Interior architect Irina Kromayer has overseen the design of Berlin's Château Royal hotel, creating a series of eclectic spaces that reference the heyday of the German capital at the turn of the 20th century.
The 93-room Château Royal is located in the heart of Mitte, on a street parallel to Unter den Linden boulevard and close to the iconic Brandenburg Gate.
The hotel comprises two buildings dating from 1850 and 1910, as well as a newer building and roof extension designed by David Chipperfield Architects.
The renovation project, led by Kromayer with support from Swiss architect Etienne Descloux and interior designer Katariina Minits, aims to reflect the periods during which the heritage-listed buildings were constructed.
"Our design goal was to provide the traveller with an 'authentic' experience of being in Berlin, using materials and colours that traditionally stand for the city's heyday," Kromayer told Dezeen.
Kromayer designed much of the furniture herself – as well as in collaboration with Porto-based German designer Christian Haas – in order to achieve a seamless merging of contemporary and classic details.
"We didn't want the hotel to be retro but rather to feel classic so we simplified things into less decorative shapes," she explained.
In addition, vintage pieces were sourced from all over Europe to give a lived-in "patina" to the interior and explore a more sustainable approach to furniture sourcing.
The pendant lights for the guest rooms were created in collaboration with Berlin-based manufacturer Loupiotte and are intended to emphasise the building's high ceilings.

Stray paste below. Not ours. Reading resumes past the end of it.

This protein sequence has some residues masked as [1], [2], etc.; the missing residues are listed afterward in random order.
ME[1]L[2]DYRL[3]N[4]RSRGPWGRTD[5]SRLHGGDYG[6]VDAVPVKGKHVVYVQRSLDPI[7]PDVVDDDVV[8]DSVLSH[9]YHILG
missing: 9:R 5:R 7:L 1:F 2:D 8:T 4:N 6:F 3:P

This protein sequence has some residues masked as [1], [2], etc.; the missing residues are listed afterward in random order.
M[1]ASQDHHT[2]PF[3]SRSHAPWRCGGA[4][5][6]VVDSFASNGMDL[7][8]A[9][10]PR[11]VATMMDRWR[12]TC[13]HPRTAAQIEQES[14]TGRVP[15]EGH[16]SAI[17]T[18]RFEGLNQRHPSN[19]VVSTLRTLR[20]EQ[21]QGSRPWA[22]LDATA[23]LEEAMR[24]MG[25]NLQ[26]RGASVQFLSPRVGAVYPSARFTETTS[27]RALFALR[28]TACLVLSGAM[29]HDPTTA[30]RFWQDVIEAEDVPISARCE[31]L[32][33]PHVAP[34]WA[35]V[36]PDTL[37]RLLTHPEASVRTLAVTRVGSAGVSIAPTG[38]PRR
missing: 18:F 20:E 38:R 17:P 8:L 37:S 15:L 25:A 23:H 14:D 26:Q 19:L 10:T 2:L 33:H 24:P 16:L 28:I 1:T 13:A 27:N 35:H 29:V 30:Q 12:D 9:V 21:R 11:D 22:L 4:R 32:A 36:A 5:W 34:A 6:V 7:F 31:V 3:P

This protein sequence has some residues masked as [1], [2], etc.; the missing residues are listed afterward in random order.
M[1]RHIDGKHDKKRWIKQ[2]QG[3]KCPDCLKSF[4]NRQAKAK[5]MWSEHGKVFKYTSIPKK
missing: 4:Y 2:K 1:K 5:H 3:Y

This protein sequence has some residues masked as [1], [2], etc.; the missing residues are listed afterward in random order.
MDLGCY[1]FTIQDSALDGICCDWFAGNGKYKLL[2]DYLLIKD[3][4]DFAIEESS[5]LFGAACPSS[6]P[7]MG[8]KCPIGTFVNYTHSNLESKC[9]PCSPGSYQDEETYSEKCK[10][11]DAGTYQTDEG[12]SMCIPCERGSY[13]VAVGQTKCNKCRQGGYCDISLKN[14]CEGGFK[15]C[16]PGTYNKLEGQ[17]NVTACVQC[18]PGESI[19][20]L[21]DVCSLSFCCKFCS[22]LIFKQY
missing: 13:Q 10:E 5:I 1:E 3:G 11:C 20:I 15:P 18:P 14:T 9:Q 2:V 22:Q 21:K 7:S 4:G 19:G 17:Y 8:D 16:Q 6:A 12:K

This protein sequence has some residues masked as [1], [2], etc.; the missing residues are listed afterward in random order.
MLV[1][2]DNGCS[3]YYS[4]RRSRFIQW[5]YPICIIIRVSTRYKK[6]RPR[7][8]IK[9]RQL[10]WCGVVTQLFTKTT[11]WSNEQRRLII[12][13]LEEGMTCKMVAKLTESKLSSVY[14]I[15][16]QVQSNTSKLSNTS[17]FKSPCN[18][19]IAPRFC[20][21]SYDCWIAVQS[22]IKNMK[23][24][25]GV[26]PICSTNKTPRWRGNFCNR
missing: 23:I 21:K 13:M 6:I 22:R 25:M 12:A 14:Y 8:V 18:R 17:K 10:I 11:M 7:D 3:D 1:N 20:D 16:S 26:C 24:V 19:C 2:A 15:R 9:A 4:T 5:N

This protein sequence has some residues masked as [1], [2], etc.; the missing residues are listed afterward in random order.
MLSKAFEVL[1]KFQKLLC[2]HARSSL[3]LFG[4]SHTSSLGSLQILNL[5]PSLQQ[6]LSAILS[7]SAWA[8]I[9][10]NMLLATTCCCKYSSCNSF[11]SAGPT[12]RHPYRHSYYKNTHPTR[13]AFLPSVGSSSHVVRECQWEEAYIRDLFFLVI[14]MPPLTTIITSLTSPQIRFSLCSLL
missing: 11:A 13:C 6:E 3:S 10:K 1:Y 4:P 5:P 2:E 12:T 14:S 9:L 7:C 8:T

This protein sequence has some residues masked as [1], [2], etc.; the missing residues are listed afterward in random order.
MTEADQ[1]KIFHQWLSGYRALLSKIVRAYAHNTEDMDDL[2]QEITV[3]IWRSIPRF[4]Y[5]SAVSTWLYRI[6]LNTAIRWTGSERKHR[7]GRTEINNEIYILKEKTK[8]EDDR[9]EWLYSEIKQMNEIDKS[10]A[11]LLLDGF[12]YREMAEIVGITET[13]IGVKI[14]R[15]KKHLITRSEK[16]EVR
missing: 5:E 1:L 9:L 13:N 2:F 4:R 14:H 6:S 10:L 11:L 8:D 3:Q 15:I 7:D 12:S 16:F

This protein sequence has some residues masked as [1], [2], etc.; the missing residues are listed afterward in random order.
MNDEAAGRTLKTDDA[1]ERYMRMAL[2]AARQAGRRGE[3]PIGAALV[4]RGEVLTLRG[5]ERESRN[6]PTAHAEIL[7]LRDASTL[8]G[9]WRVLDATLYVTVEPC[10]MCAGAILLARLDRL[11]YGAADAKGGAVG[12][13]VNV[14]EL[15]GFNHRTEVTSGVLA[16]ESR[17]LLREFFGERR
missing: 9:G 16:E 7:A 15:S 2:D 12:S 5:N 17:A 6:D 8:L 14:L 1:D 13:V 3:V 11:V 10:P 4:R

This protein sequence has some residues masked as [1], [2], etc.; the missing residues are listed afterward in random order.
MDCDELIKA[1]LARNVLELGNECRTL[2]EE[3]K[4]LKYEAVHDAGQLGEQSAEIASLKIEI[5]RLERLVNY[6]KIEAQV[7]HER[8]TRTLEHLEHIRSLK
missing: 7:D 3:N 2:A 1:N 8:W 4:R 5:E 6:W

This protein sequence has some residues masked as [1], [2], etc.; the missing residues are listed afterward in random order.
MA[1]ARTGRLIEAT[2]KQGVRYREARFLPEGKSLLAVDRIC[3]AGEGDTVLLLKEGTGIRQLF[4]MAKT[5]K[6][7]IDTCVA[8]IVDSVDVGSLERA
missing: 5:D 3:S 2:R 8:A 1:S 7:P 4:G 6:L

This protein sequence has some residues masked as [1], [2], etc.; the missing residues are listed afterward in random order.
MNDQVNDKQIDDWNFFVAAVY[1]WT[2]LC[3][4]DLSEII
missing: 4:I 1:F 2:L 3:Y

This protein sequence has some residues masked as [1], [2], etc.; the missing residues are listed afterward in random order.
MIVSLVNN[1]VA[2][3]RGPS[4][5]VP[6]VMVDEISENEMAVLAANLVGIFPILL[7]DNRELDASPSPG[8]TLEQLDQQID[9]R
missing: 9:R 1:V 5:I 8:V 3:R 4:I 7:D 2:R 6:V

The hotel's custom-made wooden beds feature headboards crafted from Viennese wickerwork. Kromayer also created outdoor lanterns that reference traditional Berlin street lights and include unique glass panels made by artist Paul Hance.
Built-in joinery found in each of the bedrooms was informed by the partition walls with integrated storage, which are typical of traditional West Berlin apartments.
Paintings by early 20th-century artists associated with the expressionist and new objectivity movements influenced the hotel's bold colour scheme, which is applied across surfaces including tiles and upholstery textiles, along with curated artworks.
The hotel bar is made from tin – a material Kromayer says was widely used at the turn of the century but is rarely found in contemporary German interiors. Nickel and chrome bathroom fixtures were chosen to reference the modernist and Bauhaus design movements.
Alongside its guest rooms, which include 13 suites and an apartment, Château Royal also accommodates a lobby, bar, restaurant, private dining room, fireside lounge and winter garden.
Built-in carpentry used throughout the public areas helps to create a sense of consistency with the bedrooms, while vintage furniture, rugs and lamps made for the hotel by KL Ceramics add to the eclectic feel of the spaces.
The hotel's restaurant, called Dóttir, features upholstered oak seating by Bauhaus designer Erich Dieckmann. Artworks including a neon piece by Karl Holmqvist bring character to the ground-floor eatery.
Other recent renovation projects from Berlin include a pistachio-toned revamp of one of the city's oldest cinemas and a hotel housed inside an abandoned women's prison.
The photography is by Felix Brueggemann.